If you want to save money or pay off debts, the main thing you need to do is make a budget and track your expenses. And you don't even need an app for it, given the number of excellent and free templates available online.
There are some excellent budgeting apps to get your finances in order. But there is a privacy and security concern about giving your financial data to apps. Plus, a spreadsheet lets you customize it as you want, which an app never would.
1. Budget For Life (Google Sheets): Powerful Expense Tracker and Mobile Friendly
Budget For Life (BFL) has made it their mission to deliver a powerful budget manager and expense tracker in Google Sheets that feels like using a personal finance app like YNAB or Mint. It's completely free and easy to set up and offers several surprising features.
Follow the instructions on the website to install the add-on in Google Sheets, and set up a budget based on your incomes and expenses. After that, it's simply a matter of tracking any money coming in or going out in the log, where you also add a date, description, and category to the transaction. BFL will update the main dashboard and other charts to get a quick look at your money situation.
In the Control Panel sheet, you'll find the mobile-friendly BFL Google Form, which you can bookmark on your phone or computer to quickly add any transaction without opening the full sheet. It's a smart innovation that makes this one of the best budget and finance sheets we've seen in a long time.
The Control Panel sheet in BFL includes a lot of other such cool features that most budget sheets don't have. For example, you can design a plan to see your future financial projections, set monthly savings goals, and add a notepad to jot thoughts in your budget sheet.
2. PearBudget (MS Excel): Simple, Month-by-Month Annual Budget Spreadsheet Template
PearBudget is one of the best budget calculator apps on the internet, but it costs $8.99 a month. Many don't know that the app started as a popular spreadsheet on the internet, and you can still download the original template for free.
As the sheet notes, it takes about 20 minutes to set up your finances the first time you use it. After that, it'll only take 10 minutes each month to fix your budget. PearBudget guides even complete novices through each step, showing how to divide your expenses between regular, irregular, and variable spending.
Each month has its own sheet in the Excel file, complete with a summary analysis, income vs. expense overview, and how variable expenses affected your budget. There's a more in-depth Analysis sheet for a quick overview of all months and how you spent your money.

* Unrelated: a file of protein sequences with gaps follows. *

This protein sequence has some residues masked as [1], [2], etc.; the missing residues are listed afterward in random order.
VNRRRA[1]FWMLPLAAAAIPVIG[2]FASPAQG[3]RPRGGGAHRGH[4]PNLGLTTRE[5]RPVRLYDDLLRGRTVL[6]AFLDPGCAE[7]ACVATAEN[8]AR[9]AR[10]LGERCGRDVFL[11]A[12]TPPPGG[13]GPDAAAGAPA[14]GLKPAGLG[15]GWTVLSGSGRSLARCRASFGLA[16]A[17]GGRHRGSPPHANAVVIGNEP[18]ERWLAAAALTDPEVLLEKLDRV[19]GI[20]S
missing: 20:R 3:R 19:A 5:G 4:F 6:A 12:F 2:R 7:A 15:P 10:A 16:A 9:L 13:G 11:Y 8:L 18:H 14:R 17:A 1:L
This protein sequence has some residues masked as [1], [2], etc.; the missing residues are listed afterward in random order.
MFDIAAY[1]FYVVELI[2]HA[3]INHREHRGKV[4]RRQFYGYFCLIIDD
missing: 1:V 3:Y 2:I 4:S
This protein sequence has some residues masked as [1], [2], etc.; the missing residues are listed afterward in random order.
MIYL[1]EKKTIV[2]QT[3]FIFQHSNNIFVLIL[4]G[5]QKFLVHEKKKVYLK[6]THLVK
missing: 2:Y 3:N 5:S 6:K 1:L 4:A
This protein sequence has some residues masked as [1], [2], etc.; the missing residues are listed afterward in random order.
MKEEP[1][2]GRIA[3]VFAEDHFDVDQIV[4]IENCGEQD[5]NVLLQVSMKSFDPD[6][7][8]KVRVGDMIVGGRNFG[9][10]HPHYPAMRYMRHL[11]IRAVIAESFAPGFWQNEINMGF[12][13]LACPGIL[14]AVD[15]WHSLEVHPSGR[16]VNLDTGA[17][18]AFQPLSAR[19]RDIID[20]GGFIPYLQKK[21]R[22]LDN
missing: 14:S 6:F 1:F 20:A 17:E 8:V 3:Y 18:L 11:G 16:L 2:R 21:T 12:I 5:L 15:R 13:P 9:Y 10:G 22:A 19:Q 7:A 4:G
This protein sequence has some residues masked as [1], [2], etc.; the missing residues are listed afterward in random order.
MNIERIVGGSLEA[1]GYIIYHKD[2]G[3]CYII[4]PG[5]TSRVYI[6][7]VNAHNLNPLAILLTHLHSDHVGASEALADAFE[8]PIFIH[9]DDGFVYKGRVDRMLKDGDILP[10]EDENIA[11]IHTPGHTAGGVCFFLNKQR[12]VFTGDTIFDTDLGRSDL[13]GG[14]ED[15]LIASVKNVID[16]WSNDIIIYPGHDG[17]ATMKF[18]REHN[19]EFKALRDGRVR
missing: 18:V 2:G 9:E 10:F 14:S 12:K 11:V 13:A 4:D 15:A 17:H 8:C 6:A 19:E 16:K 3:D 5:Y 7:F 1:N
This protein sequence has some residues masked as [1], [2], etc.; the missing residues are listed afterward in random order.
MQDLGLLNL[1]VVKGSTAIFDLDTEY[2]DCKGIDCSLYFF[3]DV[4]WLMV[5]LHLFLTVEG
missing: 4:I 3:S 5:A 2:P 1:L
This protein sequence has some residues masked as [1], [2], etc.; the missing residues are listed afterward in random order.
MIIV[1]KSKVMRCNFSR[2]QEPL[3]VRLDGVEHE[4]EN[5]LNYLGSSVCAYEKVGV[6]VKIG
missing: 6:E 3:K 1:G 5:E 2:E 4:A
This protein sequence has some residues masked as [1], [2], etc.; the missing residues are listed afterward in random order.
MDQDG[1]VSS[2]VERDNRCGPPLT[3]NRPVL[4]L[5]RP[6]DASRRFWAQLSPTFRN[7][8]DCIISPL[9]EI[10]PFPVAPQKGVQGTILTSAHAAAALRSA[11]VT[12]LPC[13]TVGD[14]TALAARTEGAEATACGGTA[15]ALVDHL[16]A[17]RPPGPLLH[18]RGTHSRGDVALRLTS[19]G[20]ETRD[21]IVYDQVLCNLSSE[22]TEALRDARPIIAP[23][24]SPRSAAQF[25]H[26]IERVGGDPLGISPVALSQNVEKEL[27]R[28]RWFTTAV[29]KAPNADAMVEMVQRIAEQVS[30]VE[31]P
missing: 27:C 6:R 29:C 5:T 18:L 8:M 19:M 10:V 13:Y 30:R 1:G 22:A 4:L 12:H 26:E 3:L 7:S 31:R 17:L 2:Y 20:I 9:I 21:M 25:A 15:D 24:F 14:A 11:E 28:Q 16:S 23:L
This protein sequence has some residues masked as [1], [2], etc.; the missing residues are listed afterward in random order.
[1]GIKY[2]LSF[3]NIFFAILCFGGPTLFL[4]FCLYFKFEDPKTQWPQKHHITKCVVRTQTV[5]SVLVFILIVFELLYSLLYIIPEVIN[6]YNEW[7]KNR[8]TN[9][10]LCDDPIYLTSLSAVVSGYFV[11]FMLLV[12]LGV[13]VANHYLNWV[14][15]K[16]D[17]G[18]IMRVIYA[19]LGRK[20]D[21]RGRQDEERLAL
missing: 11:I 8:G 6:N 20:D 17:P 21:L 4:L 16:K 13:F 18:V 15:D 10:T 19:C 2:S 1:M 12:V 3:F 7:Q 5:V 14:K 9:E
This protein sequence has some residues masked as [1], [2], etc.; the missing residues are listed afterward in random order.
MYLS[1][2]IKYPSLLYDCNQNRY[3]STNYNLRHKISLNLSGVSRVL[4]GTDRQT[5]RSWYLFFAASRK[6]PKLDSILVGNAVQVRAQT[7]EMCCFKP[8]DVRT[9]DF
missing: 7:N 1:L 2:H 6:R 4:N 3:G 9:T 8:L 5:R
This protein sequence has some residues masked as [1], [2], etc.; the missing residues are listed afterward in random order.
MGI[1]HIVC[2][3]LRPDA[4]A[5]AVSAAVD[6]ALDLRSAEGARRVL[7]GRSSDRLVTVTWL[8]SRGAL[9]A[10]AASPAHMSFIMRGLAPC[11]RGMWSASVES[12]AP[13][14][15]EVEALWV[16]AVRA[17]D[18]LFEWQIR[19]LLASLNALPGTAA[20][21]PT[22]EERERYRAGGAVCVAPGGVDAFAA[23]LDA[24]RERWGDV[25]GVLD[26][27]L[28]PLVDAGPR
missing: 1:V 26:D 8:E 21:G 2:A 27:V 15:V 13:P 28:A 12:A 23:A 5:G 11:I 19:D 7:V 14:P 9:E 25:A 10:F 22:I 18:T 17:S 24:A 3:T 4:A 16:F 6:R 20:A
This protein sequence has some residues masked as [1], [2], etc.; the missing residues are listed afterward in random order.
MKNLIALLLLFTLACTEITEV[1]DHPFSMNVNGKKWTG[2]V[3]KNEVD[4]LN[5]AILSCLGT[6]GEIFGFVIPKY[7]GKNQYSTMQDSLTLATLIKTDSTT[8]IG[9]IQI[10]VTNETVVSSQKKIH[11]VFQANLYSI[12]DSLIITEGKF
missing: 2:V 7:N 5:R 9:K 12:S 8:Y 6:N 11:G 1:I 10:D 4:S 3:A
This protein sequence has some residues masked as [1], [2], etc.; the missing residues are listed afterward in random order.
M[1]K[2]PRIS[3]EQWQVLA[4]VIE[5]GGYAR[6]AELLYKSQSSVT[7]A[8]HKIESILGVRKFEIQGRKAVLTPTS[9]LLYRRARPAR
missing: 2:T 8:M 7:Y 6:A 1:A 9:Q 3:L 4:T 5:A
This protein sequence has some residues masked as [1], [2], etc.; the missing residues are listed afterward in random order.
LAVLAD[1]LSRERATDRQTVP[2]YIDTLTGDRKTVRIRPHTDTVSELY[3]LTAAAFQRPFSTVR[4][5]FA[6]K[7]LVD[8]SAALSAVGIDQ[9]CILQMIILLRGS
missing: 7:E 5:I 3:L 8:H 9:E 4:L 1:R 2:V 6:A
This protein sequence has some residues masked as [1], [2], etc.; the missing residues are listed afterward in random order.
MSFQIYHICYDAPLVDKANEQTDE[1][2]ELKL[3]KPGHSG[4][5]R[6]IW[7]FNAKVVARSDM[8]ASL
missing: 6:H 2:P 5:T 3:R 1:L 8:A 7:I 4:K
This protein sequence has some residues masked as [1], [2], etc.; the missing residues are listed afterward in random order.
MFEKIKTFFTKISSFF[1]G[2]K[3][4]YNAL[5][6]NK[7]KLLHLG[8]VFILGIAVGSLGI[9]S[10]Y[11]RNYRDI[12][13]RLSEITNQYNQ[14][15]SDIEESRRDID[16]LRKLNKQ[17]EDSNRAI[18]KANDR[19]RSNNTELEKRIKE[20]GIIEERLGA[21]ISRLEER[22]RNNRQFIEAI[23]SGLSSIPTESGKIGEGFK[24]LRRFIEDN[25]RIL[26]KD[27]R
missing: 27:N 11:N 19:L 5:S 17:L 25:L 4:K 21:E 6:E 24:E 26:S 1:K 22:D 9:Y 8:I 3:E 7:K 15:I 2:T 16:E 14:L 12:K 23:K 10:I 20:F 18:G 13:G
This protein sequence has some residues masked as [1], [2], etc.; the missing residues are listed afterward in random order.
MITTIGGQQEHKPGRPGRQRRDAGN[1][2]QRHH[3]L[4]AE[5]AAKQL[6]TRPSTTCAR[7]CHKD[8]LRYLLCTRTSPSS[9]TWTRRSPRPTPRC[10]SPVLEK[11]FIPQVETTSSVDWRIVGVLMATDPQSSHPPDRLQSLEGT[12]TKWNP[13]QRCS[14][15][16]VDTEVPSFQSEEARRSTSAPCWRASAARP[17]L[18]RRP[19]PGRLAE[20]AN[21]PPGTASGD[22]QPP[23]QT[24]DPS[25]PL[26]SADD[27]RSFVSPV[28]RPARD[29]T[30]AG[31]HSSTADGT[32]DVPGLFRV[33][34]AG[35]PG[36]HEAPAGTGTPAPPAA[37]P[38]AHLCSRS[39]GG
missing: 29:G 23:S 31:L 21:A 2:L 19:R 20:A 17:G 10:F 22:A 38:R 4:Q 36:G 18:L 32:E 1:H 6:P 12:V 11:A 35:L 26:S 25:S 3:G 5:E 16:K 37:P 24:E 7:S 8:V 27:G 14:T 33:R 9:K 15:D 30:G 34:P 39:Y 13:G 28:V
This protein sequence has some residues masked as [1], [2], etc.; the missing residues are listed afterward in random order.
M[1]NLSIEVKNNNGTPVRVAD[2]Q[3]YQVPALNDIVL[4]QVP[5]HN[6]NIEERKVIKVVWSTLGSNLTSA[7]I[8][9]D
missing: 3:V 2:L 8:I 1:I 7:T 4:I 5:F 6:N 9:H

3. Finance Tracker (Notion): Simple Ongoing Money Tracker
Google Sheets and Microsoft Excel aren't the only tools you can use to create a customizable financial planner. Notion is excellent for productivity, and it has one of the best free finance trackers we've seen.
The tracker looks almost like a professional app, and you won't feel like you're in Notion at the outset. It tracks three components: accounts (where your money is), budget (set amounts for spending categories), transactions (all incomes and expenses).
It's pretty simple to use and operate, as the sheet auto-updates based on any transaction you add. You'll see a dashboard of your current finances, such as your budgets appearing in a neat progress bar. There are no monthly or annual breakdowns; it's all about knowing and analyzing your financial situation on an ongoing basis.
To customize the sheet or talk to the developer, you can ask a question on this Reddit post.
4. Monshare (Google Sheets): Budget and Expense Tracker for Couples
Monshare is an excellent app for couples to track finances, split bills, and set budgets. But before it was made, its maker Olga used to rely on a simple spreadsheet for all this. And in a nice gesture, she has shared that online for any couple to use for free.
The sheet lets a couple add their incomes and track their expenses for shared household finances. With spaces for who paid what and what each person's fair share is, you'll be able to set an equitable partnership.
Before you use the sheet, it would be wise to read Olga's blog post on using it best. It has some nice insights into how couples need to track expenses and what can go wrong in the process.
5. Budget Sheets (Google Sheets): Auto-Add Date to Incomes and Expenses
One vexing issue with all budgeting spreadsheets is adding dates to your income and expenses and matching them to the month. Budget Sheets solves this with an automated add-on for Google Sheets.
Once you install the add-on, you'll need to activate it based on the values you choose in the sheet. If it's too complex for you, you can use their default spreadsheet, make a copy, and use the default values for the add-on.
Every time you add an entry in Expenditures or Incomes, the Budget Sheets add-on will automatically add today's date for it. The date then automatically matches the month's tally (based on the add-on). Essentially, you only have to add any expense or income of the day, and Budget Sheets will maintain the rest of your budget tracking.
Without Auto-Updates, Discipline Is Key
Although spreadsheets have several benefits, it's challenging to get them to automatically fetch transaction data from your bank or credit card accounts. And without that auto-update, it's your job to keep tracking every transaction.
The good part is that you control your data and privacy this way. But you'll need the discipline to keep tracking transactions, or it just won't work out.
Don't feel like counting pennies and tracking your money? These budget tools and methods take away the effort and make it easy to manage your money.